The COVID-19 infection is a major health challenge for diabetics all around the world. Diabetes has been identified as a risk factor for severe COVID-19 infections. Leading international health associations like the WHO and the CDC have warned about the COVID complexity arising due high blood sugar levels.
As a matter of fact, when patients suffering from diabetes develop viral infection, the treatment procedure becomes even more difficult due to variation in blood glucose levels and, possibly, due to diabetes related complications and this can be attributed with two major factors. Firstly, the immune system of diabetics is compromised, making it difficult to fight against the pathogen and likely increasing the recovery duration. Secondly, the infecting pathogen thrives better in an environment with elevated glucose levels.
Further to this, majority of patients with type 2 diabetes are obese and obesity itself is a risk factor for severe infection. Also, people with extreme obesity generally have mechanical respiratory issues, with decreased ventilation of basal lung area which expands the risk of pneumonia as well as reduced oxygen saturation of blood. Obese people also have increased asthma risk and those with obesity and asthma have severe exacerbations and diminished response to several asthma medication. These patients are always at a very high risk of contracting COVID infection and even if they do, the decreased lung ability puts them at a very high risk.
Lastly, late diabetic complexities, for example, diabetic kidney disease and ischemic heart disease may complicate the circumstance for individuals with diabetes, making them frailer and further increasing the severity of COVID-19 infection, exposing them towards the need of care, for example, intense dialysis. Various studies demonstrate that COVID-19 could cause intense cardiovascular injury with cardiovascular breakdown, prompting disintegration of circulation.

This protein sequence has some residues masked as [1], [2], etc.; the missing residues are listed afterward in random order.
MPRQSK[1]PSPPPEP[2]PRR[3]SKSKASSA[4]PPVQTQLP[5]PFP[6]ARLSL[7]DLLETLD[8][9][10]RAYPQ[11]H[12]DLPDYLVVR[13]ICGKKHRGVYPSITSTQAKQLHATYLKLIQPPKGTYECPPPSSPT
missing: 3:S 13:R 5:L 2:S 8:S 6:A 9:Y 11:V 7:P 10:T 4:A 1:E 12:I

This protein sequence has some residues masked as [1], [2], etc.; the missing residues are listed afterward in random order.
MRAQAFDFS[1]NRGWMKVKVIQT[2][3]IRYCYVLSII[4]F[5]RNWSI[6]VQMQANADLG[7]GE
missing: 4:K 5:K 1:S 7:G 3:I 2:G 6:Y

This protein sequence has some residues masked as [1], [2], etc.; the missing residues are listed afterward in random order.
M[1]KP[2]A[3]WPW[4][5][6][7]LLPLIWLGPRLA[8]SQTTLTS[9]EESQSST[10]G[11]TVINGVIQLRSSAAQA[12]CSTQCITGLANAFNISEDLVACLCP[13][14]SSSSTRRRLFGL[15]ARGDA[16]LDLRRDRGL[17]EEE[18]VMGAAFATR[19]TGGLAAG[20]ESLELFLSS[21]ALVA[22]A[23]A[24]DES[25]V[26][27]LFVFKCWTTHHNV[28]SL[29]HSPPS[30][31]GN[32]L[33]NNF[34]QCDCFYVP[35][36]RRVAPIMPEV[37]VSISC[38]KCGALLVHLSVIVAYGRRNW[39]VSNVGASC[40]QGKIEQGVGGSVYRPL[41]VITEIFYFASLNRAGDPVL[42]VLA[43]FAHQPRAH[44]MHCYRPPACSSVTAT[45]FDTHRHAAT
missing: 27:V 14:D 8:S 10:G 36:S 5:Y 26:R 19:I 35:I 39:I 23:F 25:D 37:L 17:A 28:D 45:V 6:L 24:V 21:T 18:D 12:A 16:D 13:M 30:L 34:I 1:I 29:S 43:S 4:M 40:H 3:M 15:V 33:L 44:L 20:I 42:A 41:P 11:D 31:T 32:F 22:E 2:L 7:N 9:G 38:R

To sum up, patient with diabetes are a high-risk and a complex group of patients seeking care for COVID-19, with an increased requirement of hospitalization. Diabetics need intensive care and attention to minimize the risks and fatalities associated with COVID-19. That is why it is vital for people with diabetes to follow the general prevention advice given by authorities to stay protected and reduce the risk of contracting the COVID-19 disease.
What should people with diabetes do to protect themselves, or their diabetic loved ones, during the pandemic?
- Keep adequate stock of diabetes supplies (ketone strips, needle etc.) over-the-counter medications and medical supplies (like rubbing alcohol, tissues etc.) to treat fever and other symptoms.
- Always maintain a safe stock of insulin.
- Stay vigilant of blood glucose levels of the patient
- Stay informed of practices to treat sudden low glucose levels
- Have sufficient stock of food items and groceries
- In case of lone stay, ensure a close relative or friend know your diabetes status
- Follow guidelines issued by the government
- Stay clean and maintain proper hygiene
- Avoid unnecessary travel
- Keep informed and updated with authentic information